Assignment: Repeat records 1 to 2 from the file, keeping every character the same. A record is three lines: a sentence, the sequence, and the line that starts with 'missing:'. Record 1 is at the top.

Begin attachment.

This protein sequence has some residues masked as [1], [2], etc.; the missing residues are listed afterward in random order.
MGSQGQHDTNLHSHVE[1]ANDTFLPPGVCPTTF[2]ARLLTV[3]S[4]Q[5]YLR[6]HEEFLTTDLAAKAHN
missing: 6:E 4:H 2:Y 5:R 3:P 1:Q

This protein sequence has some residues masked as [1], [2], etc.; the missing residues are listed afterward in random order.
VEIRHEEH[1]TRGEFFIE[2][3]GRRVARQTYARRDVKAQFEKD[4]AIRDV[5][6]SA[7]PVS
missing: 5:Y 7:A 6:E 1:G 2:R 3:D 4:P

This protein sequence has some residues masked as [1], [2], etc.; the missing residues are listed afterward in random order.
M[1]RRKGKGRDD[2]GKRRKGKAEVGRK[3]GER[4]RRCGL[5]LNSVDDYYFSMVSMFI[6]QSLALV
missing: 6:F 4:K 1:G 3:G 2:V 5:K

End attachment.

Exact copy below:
This protein sequence has some residues masked as [1], [2], etc.; the missing residues are listed afterward in random order.
MGSQGQHDTNLHSHVE[1]ANDTFLPPGVCPTTF[2]ARLLTV[3]S[4]Q[5]YLR[6]HEEFLTTDLAAKAHN
missing: 6:E 4:H 2:Y 5:R 3:P 1:Q

This protein sequence has some residues masked as [1], [2], etc.; the missing residues are listed afterward in random order.
VEIRHEEH[1]TRGEFFIE[2][3]GRRVARQTYARRDVKAQFEKD[4]AIRDV[5][6]SA[7]PVS
missing: 5:Y 7:A 6:E 1:G 2:R 3:D 4:P